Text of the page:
English, Department of


Date of this Version

January 1938


Published as University of Nebraska Studies in Language, Literature, and Criticism, Number 16. Lincoln, Nebraska, 1938.


In these pages the emphasis will be placed not upon Walt Whitman's literary theory, but upon the theory which underlay his criticism of other writers, both ancient and modern. Whitman made ample statement of his literary theory, and it has been expounded by almost everyone who has had anything to say of the poet himself, of his Leaves of Grass, or of his prose writings. To ascertain a theory upon which Whitman based his literary criticism one must examine his chaotic prose and scrappily recorded talk with an eye to selection and organization. One must with purpose arrange the materials at hand. In such an attempt it is necessary to venture into strange territories: to examine judgments originally written upon scraps of wallpaper or in the pages of books and magazines; to appraise almost illiterate, garbled passages; to come with delight upon bright and flashing phrases; to wander bewildered between sharp contradictions; to encounter wonderfully shrewd observations by the side of naive speculations.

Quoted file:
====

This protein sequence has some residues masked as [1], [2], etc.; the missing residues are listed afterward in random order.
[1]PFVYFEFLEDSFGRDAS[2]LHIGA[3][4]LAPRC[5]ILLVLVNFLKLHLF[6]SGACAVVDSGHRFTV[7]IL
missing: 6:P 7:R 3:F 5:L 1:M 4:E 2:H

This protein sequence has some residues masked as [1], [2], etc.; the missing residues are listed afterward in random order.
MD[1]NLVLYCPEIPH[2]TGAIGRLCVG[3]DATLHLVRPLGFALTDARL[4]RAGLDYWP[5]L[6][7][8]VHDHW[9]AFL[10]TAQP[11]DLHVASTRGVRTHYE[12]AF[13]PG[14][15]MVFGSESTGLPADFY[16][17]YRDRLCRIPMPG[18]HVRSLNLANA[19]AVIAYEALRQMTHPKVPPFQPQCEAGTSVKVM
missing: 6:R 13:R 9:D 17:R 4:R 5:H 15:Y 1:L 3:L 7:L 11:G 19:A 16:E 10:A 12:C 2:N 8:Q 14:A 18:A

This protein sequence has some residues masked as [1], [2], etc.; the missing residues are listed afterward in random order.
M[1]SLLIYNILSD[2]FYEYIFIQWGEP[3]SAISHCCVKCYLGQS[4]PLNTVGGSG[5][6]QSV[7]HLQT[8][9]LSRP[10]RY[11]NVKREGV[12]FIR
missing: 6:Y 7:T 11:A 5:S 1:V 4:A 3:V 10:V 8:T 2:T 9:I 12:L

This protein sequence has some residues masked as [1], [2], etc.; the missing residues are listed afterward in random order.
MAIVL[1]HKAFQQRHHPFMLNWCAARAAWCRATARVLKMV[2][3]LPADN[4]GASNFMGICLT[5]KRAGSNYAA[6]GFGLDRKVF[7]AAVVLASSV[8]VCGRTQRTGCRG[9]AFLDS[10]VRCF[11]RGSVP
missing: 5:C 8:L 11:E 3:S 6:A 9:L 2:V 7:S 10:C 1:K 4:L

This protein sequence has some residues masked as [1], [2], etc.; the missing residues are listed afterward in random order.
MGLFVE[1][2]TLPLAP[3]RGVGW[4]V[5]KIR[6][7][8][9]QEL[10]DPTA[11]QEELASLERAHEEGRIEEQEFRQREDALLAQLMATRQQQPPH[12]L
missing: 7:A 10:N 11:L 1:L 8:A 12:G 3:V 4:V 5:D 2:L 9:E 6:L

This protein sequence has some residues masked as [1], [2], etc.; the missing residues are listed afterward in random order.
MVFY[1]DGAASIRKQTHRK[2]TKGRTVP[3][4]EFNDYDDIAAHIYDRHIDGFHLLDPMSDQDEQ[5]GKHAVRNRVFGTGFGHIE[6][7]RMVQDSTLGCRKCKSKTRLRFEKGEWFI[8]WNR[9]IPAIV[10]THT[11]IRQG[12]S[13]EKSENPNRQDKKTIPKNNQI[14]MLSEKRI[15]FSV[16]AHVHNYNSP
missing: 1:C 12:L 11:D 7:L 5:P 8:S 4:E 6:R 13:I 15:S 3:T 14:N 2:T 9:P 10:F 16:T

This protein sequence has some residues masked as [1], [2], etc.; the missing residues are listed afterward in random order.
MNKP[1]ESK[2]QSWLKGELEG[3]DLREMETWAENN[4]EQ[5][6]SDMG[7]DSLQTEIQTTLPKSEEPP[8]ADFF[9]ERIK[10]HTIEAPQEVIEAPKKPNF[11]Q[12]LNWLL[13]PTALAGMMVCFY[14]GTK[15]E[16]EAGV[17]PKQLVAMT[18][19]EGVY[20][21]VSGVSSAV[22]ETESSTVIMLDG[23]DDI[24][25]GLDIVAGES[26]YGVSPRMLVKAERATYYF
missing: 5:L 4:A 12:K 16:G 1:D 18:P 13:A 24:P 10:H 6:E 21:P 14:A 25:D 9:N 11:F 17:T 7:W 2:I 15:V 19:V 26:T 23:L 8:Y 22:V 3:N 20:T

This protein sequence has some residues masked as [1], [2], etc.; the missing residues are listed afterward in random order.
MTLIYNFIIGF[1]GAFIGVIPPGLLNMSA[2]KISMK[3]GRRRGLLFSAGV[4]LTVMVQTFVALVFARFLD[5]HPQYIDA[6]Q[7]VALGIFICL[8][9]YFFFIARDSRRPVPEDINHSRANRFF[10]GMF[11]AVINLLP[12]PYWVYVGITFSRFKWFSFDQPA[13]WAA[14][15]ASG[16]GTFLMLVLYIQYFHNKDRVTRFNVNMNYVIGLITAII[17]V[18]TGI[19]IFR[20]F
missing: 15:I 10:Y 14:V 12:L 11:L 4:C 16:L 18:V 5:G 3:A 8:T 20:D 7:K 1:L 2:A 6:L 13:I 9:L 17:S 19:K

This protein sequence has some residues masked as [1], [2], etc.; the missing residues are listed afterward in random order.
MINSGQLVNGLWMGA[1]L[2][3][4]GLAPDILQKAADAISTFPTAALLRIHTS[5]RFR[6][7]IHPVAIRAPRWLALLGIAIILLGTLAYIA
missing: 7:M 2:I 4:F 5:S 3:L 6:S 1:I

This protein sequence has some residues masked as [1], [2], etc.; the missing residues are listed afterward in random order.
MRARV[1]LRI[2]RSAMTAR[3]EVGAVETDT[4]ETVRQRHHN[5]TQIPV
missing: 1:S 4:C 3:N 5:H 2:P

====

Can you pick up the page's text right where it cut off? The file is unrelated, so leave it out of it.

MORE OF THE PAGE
When the difficulties of organizing it have been overcome, Whitman's literary criticism stands as a body of work peculiarly revealing. It indicates much which is important for understanding Whitman and his Leaves of Grass; and it is in itself thoroughly interesting; sometimes amusing; sometimes profound. Whitman says that Agnes Repplier "tries for smartness at all hazards," that Henry James "is feathers to me," that Matthew Arnold "is porcelain, chinaware, hangings," that John Keats "is sweet--oh! very sweet-all sweetness," that John Milton soars "with an unwieldly motion," that Shakespeare "often falls down in his own wreckage." Whether accurate or not, Whitman's opinions on literature are seldom dull. And they are usually worth listening to. Whitman was a careful critic, in that he sought certain literary qualities in all he read, never hesitating to be stern in his disapproval if those qualities were found lacking. Moreover he sought democratic ideas in all he read, just as he sought to instill them into all he wrote. Thus, Whitman's criticism of literature was based upon a double standard: the search for artistic excellence and the search for democratic thought.